2. Practice makes perfect
Start doing practical UX design work and build your portfolio as soon as you can. You can start with a pet project or pro bono work for a friend or non-profit—where and how you start matter less than actually producing some work that you can showcase. Even if you start with independent or voluntary projects, work on them as if someone has paid you for them and apply what you have learned through your research and education.
3. Seek guidance
Getting started can be hard when you’re on your own. Try to find a mentor who can answer your questions or review your portfolio. Remember that mentors don’t have to be VP-level experts. When you work towards your first job in UX design, a professional with 2-3 years of experience in the field might be the most useful and relevant mentor for you – and probably easier for you to find, too.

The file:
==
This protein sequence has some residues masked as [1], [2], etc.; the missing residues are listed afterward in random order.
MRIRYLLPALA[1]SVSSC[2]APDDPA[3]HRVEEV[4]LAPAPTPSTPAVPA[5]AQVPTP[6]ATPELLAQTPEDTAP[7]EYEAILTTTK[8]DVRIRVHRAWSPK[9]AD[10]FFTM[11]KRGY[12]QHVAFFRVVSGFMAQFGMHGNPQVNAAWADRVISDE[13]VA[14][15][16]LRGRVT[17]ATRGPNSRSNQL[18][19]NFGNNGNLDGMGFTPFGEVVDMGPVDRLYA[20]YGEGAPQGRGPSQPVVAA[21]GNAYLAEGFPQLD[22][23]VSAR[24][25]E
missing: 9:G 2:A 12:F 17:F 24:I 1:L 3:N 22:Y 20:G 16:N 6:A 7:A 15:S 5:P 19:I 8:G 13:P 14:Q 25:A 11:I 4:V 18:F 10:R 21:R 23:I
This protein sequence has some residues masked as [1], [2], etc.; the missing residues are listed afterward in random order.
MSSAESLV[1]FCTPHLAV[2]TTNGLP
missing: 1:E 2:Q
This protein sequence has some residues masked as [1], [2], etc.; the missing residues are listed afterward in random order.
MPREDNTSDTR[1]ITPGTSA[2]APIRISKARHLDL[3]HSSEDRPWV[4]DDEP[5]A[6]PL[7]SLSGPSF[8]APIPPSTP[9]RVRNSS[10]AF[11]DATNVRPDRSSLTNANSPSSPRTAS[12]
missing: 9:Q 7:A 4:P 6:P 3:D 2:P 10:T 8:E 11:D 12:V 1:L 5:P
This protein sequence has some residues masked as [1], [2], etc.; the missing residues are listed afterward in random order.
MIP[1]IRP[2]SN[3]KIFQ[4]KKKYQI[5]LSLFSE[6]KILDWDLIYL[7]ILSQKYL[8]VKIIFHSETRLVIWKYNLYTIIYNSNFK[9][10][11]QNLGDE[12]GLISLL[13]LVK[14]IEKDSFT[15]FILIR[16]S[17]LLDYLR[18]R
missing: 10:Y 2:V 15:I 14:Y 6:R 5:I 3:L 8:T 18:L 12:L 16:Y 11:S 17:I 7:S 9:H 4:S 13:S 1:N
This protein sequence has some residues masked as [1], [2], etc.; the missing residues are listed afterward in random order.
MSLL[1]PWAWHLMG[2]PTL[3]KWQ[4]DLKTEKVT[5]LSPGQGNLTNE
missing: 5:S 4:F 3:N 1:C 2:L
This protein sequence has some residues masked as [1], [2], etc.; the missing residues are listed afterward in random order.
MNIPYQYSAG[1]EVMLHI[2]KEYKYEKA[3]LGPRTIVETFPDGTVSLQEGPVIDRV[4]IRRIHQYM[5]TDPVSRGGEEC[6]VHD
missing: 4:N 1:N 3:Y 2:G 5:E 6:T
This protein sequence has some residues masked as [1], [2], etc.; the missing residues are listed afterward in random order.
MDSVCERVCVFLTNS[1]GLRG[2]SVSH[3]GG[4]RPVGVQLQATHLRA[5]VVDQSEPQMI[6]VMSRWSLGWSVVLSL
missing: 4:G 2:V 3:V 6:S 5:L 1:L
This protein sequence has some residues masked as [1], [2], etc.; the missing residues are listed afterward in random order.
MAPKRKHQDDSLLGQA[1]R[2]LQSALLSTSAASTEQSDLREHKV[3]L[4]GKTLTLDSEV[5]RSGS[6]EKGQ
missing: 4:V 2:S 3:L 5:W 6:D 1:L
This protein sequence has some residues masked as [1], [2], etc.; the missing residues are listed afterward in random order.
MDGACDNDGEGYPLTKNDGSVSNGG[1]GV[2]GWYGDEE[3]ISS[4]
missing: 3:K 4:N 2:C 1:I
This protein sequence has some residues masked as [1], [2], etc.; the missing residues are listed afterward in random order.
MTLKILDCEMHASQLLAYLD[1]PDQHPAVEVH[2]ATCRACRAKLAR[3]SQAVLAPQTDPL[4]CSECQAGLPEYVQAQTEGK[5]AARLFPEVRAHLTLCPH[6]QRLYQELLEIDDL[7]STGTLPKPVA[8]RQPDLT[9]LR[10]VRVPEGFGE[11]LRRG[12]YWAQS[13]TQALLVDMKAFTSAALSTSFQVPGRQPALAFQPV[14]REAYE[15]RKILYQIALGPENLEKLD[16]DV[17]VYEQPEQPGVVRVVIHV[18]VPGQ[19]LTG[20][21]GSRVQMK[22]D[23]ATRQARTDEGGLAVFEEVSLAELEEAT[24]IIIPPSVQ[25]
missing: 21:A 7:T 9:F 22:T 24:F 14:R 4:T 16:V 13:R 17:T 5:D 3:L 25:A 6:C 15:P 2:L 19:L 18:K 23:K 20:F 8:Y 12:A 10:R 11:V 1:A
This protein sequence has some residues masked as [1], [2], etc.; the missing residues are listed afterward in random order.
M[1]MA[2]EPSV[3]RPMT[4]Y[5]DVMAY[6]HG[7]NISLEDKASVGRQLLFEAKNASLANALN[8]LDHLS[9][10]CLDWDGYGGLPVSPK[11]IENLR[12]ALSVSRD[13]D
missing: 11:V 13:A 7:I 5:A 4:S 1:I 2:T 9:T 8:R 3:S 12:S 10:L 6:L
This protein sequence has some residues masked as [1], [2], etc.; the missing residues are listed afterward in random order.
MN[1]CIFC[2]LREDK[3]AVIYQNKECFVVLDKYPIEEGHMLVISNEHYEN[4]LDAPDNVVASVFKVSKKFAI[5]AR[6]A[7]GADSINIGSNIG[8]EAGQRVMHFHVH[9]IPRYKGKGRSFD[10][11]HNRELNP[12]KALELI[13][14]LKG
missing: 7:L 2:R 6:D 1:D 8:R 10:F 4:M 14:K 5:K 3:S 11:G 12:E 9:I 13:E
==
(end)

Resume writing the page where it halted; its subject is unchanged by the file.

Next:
4. What qualities, skills and experience do you look for in new recruits?
Of course, this depends on the actual position and seniority level. But as a rule of thumb, I think the ability to ask the right questions is an essential skill for any UX designer. The best designers I know don’t always have immediate answers, but they’re curious to find these answers and don’t rest until they investigate every aspect of the problems and challenges they work on.
Besides curiosity and problem solving skills, I also appreciate when designers care about and understand the business impact of their work.